“Give me one good reason why I don’t blow your head off,” the man said.
I glared at him. I wasn’t intimidated, and I wanted him to know it. He didn’t know who I was, which was why he thought his toy would work on me.
He pumped the shotgun, maintaining his aim at my face. The mechanism kinked like air being shot through a narrow tube and popped loudly to signal the threat was real.
“What did this woman look like?” I asked.
“I’m not going to ask you again,” he warned.
“It doesn’t matter,” I replied. “I know who you’re referring to, and trust me when I tell you that what she said was a lie. I’m not who or what you think I am, and neither is she. This doesn’t concern you, and I’m trying my best to keep you out of it. Your involvement is unnecessary, so I’m going to ignore this unpleasantness. Okay? So, a fill-up on pump two and a carton of reds, please.”
The clerk squinted down at me over the tip of the gun. His thick eyebrows pinched together, and his pupils dilated, covering the dark brown color. He was calm, even though his stare suggested different, his hands were still, and the shotgun didn’t move an inch. He had been in a similar altercation before.
“I know what to do with you,” he muttered. “I know how to deal with your kind.” The man reached under the counter, keeping the shotgun fixed at me, and retrieved his phone. “I’ll let the law handle you.”
I snorted in derision. Mortals are so stupid and can be extremely predictable. His hatred for me fueled my being as if he’d plugged me into an outlet for god power. I looked over at Hatred in the car. Her face was glued to me, and her nose almost touched the glass. She smiled, breathing heavily, and fogged the glass with every exhale.
Her excitement gave me excitement. I relished the familiar feeling. I allowed the clerk to feel safe as he dialed the desired number on his phone.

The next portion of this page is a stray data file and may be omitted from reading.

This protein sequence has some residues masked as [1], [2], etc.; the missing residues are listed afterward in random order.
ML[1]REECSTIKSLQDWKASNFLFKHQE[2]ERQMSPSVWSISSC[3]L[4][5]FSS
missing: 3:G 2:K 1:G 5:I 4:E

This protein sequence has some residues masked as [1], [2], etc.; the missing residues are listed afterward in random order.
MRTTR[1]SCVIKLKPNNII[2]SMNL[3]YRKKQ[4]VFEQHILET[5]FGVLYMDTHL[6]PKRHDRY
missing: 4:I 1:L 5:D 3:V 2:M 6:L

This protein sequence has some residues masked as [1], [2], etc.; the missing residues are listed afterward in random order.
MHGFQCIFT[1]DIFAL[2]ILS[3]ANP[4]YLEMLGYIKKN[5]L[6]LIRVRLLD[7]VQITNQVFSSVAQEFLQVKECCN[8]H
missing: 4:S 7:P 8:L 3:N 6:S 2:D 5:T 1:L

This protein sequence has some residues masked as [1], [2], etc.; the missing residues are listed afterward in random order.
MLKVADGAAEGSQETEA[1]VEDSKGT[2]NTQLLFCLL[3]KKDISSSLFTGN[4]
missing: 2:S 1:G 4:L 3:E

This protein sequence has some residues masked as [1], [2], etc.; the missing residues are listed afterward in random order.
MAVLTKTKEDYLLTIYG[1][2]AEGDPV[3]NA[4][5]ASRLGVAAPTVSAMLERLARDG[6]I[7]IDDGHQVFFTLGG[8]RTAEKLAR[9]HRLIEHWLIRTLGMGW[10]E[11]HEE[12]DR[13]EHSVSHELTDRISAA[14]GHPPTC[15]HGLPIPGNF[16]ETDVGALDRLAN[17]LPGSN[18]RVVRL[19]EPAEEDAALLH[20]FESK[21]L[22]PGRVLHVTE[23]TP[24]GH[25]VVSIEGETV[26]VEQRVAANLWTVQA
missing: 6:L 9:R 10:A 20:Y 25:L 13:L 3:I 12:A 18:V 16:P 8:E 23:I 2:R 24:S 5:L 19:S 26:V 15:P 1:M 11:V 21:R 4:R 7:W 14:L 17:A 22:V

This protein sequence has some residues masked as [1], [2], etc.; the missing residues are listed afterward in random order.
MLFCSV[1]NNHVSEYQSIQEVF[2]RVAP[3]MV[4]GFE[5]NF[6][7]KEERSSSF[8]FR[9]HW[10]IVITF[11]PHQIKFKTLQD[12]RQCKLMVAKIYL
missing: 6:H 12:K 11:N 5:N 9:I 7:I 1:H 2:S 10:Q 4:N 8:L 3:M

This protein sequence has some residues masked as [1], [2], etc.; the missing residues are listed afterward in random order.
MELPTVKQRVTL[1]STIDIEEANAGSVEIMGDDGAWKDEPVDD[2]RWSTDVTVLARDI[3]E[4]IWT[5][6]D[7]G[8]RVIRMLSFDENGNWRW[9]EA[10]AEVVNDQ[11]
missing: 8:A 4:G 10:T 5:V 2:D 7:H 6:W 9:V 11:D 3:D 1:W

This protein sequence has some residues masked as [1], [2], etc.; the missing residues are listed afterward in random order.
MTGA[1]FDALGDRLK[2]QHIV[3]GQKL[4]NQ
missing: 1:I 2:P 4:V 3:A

I knew I was close, and I was gaining on her. Her poor attempt to interrupt my pursuit told me she was desperate to create the necessary distance between us so she could lose herself amongst the chaos of this world. I wouldn’t let that happen. It has been long enough since I squabbled with a mortal. I wanted to see if I was rusty.
I yanked the gun from his grip. My movement was too quick for him, and it jarred him forward. He scrambled over the counter to attempt to retrieve the shotgun, but failed.
I smashed the butt end of the handle into the bridge of his nose. The strike sent him backward, sliding across the countertop, and he disappeared behind the counter. I popped the gun open and dumped the shells onto the tile floor. The hollow clanking signaled to him that the weapon was useless.
When I moved to the counter, the man swung a wooden bat wildly at me, trying to dislodge my head from my neck with every frantic swing.
Blood poured from his nostrils and ran down each side of his nose from the wound I’d inflicted on the flimsy cartilage. It trickled onto the counter as he climbed over it. I took a couple of steps back, laughing at his demeanor. It made him hate me more. That was the idea.
“The authorities are on their way,” he grumbled, spitting blood as he spoke.
I cocked the shotgun back into place before I broke it in half over my knee. I dropped the pieces onto the floor.